Join Cardinals beat writer Derrick Goold for his live chat at 10 a.m. Monday

Join Cardinals beat writer Derrick Goold for his live chat at 10 a.m. Monday

Bring your Cards questions and comments to Monday’s 10 a.m. live chat.

  • Does the overlay on the strike zone used on tv change from batter to batter. It looks to me like it stays the same, but theorectically the strike zone should be different for each batter? Just curious!
    It does not, usually. That's one of the issues with the public perception, for sure.
    What is the scoop with Yasiel Puig? Where is he? Is he available? Would he not push our 3 outfielders and strengthen our bench? Add some fire to our team?
    He has been in Mexico. He's available to teams, at last check. No team has rushed to sign him. That should tell you something. The Cardinals have not had interest.
    If I have a choice between free Cardinals tickets and a free root canal from a student dentist at the dental school down the street, I’m going with the root canal. At least I have the possibility of a better future.
    I had a root canal during spring training March 2020. That's not a metaphor. That's just true.
    As Busch Stadium looks more and more empty these days, I thought I'd share my stance, not so much a question.

    Every year for the past 15+, two high school friends and I have converged in STL for a weekend and a ballgame. With the exception of one friend's military service, none of us had missed since 2004. A couple years ago, with the direction of the team going the wrong way, we decided to keep the tradition alive but voice displeasure w/ our wallets and take in road games.

    Fast forward to this year and we're planning to maybe go PIT or COL or somewhere, then BOOM, Arenado happens and I tell them I'll buy tickets at Busch right then. I'm pumped. Fast forward again a few months and here we are, COVID is raging again, the team is terrible to watch, so we decide not to spend money on it and just rent an Airbnb in STL for a weekend and just hang out, still no Busch tickets purchased. I have to imagine there are thousands like us throughout Cardinal Nation and the team will surely take note.
    This is the first indication of any real sag, honestly. I've heard a lot of talk before on Twitter and in chats, but there hasn't been a tangible sign of any consumer activism. I guess the playoff game that didn't sellout was perhaps that. But it was isolated.
    Now, COVID infections are rising. There maybe "hundreds" doing as you are doing, but just as many "hundreds" may not be comfortable in crowds. What really should send a shiver through baseball and the Cardinals is that a year away from the game, tightening financial situations, lost jobs, and on and on has changed how people spend their entertainment dollar, and less are spending it on baseball. Less are spending it on subscribing to watch baseball broadcasts.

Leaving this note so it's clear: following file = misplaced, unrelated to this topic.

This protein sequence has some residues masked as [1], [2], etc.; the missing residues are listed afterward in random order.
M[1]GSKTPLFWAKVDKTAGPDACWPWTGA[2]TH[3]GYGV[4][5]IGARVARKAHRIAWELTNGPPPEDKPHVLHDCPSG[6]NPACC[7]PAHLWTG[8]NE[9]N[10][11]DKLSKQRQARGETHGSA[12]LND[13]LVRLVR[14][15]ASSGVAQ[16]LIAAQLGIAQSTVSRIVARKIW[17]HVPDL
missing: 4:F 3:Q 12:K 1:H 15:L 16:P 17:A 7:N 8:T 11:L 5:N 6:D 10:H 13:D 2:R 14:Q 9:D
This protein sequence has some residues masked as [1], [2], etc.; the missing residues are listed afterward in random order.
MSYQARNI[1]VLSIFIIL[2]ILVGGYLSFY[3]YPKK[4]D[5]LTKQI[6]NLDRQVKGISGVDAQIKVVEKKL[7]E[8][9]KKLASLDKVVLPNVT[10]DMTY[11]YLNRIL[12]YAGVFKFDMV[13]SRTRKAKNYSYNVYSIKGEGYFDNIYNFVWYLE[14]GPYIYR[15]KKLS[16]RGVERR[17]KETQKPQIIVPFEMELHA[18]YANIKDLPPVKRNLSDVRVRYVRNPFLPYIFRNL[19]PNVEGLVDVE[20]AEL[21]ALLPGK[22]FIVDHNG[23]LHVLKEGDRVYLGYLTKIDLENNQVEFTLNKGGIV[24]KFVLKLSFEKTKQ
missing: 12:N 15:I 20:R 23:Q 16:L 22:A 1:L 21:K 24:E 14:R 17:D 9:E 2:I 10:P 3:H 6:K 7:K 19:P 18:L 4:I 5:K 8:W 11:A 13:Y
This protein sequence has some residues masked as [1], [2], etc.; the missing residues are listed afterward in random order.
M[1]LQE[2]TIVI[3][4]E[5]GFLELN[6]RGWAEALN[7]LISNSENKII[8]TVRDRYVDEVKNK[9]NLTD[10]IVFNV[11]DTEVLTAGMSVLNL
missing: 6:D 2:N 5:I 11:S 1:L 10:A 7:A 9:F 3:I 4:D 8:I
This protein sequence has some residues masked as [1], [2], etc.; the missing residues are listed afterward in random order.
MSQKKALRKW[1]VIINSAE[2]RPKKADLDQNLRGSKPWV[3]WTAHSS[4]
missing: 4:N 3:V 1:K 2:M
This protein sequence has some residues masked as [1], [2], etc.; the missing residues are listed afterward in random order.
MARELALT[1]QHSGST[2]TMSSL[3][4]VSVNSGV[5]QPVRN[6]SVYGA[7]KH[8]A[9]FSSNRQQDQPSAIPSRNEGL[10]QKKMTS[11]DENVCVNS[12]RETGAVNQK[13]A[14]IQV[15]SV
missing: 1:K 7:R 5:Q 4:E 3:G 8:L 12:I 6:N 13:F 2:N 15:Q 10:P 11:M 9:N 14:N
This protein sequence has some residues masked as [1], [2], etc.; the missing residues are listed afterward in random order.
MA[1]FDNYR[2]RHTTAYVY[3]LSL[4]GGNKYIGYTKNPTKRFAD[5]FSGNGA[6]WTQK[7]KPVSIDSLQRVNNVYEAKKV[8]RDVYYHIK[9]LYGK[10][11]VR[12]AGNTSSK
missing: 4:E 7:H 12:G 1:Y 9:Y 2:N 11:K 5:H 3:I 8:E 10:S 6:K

We'll see if this persists beyond the pandemic, if/when we get out of it.
    The early indications of consumers demanding a better product are starting to show up, spurred by the tightening budgets and different choices when it comes to limited entertainment dollars.
    Cabrera started a few games last year. Have the Cardinals given up on him becoming a starter?
  • Given up? No. Found a spot where he can really excel and help them? Yes.
    If there is a 2022 season and DH is part of it, do you think there would be any organizational interest in bringing Albert back for a year? Certainly a Wainwright/Molina/Pujols farewell tour would sell some ticket, no?
    For all the reasons explored and discussed in this chat about how
    -- The Cardinals need to find a way to improve the depth/thump of their lineup.
    -- The Cardinals have not seen nostalgia move ticket sales
    it sure seems unlikely that this is the move they make. Ownership was clear that if the timing was different -- Pujols available in September for a farewell turn -- they would have tried to sign him. But I don't see the motivation for a reunion like this, unless the Cardinals are pivoting to selling memories for 2022 and not tickets.
    As mentioned earlier in the chat, I too heard Shannon say “this club is not very good” on yesterday’s radio broadcast. Almost ran off the road actually. My question, will he hear anything from the organization (like tone it down, remember who you work for, etc.)? Just curious. And thanks for what you do!
    Probably not. And if he does, he can always point to the standings. They're readily available and they say the same thing. Can't hide from a record.
    In "A League of Their Own" the young woman reads the board and runs across the field to embrace her sister, shouting "I'm a Peach". In 2021 the poor young man calls his wife/girlfriend/mother and announces "I'm a Complex?"

    C'mon DG, this is bad, you gotta do something here.
    I, personally, cannot wait until a young pitcher celebrates being placed on a "complex" team, and then she goes and dominates on her way to a Class A promotion. Would be great.
    You free this evening to join our broadcast of "The Musial Suspects" podcast? Gotta at least acknowledge the name game is on point
  • The name game is strong. Well done. I am impressed by the pun but not available at the moment, sorry.
    MO said last week that Hicks could be looked at as a starter, do you see this actually happening and if so do you believe it is a viable option?
    I don't understand his comment and think it lacks the explanation and reconciliation with other comments and action. Some followups:
    -- A starter, huh -- at what level exactly?
    -- A starter, huh -- so a contender is going to script short starts for Hicks when the same contender would not do that very thing for Reyes?
    That's just a start of the questions I have. I don't see the logic behind it. Eager to hear it. 
    I keep hearing the cards are going to go with the Sam cas of characters next year. Why would they think can compete with the reds and brewers. I see arenado leaving after next year